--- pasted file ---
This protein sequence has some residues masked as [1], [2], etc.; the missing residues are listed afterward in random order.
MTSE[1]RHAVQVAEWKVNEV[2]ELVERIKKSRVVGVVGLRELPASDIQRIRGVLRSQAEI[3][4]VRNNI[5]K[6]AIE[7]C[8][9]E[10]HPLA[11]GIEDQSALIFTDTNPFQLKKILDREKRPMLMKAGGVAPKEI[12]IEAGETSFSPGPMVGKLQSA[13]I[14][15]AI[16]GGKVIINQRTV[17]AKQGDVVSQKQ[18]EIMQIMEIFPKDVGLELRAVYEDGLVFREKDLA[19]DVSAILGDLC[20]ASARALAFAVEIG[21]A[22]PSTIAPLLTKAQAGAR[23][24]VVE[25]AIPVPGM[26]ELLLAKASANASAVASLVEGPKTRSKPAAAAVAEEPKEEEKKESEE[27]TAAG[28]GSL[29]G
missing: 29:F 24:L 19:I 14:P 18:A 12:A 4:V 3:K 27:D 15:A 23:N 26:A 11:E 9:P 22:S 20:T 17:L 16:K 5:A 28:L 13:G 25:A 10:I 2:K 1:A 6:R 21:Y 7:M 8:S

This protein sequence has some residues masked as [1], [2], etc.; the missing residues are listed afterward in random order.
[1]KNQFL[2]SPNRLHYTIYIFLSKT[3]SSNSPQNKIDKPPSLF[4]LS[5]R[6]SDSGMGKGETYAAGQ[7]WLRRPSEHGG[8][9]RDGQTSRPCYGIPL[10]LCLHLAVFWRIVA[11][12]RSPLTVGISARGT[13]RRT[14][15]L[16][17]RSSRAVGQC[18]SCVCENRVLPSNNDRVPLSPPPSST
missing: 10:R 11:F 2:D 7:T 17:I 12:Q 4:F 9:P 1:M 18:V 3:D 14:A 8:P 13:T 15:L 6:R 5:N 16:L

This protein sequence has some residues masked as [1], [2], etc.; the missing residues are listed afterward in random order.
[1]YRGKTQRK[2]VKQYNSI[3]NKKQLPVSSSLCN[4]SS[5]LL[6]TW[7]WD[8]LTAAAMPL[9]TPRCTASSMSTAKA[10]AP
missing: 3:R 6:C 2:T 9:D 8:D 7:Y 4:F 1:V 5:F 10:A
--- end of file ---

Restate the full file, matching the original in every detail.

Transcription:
This protein sequence has some residues masked as [1], [2], etc.; the missing residues are listed afterward in random order.
MTSE[1]RHAVQVAEWKVNEV[2]ELVERIKKSRVVGVVGLRELPASDIQRIRGVLRSQAEI[3][4]VRNNI[5]K[6]AIE[7]C[8][9]E[10]HPLA[11]GIEDQSALIFTDTNPFQLKKILDREKRPMLMKAGGVAPKEI[12]IEAGETSFSPGPMVGKLQSA[13]I[14][15]AI[16]GGKVIINQRTV[17]AKQGDVVSQKQ[18]EIMQIMEIFPKDVGLELRAVYEDGLVFREKDLA[19]DVSAILGDLC[20]ASARALAFAVEIG[21]A[22]PSTIAPLLTKAQAGAR[23][24]VVE[25]AIPVPGM[26]ELLLAKASANASAVASLVEGPKTRSKPAAAAVAEEPKEEEKKESEE[27]TAAG[28]GSL[29]G
missing: 29:F 24:L 19:I 14:P 18:A 12:A 4:V 3:K 27:D 15:A 23:N 26:A 11:E 9:P 22:S 20:T 17:L 16:K 5:A 28:L 13:G 25:A 10:I 2:K 1:A 6:R 21:Y 7:M 8:S

This protein sequence has some residues masked as [1], [2], etc.; the missing residues are listed afterward in random order.
[1]KNQFL[2]SPNRLHYTIYIFLSKT[3]SSNSPQNKIDKPPSLF[4]LS[5]R[6]SDSGMGKGETYAAGQ[7]WLRRPSEHGG[8][9]RDGQTSRPCYGIPL[10]LCLHLAVFWRIVA[11][12]RSPLTVGISARGT[13]RRT[14][15]L[16][17]RSSRAVGQC[18]SCVCENRVLPSNNDRVPLSPPPSST
missing: 10:R 11:F 2:D 7:T 17:I 12:Q 4:F 9:P 1:M 18:V 3:D 14:A 8:P 13:T 15:L 6:R 5:N 16:L

This protein sequence has some residues masked as [1], [2], etc.; the missing residues are listed afterward in random order.
[1]YRGKTQRK[2]VKQYNSI[3]NKKQLPVSSSLCN[4]SS[5]LL[6]TW[7]WD[8]LTAAAMPL[9]TPRCTASSMSTAKA[10]AP
missing: 3:R 6:C 2:T 9:D 8:D 7:Y 4:F 1:V 5:F 10:A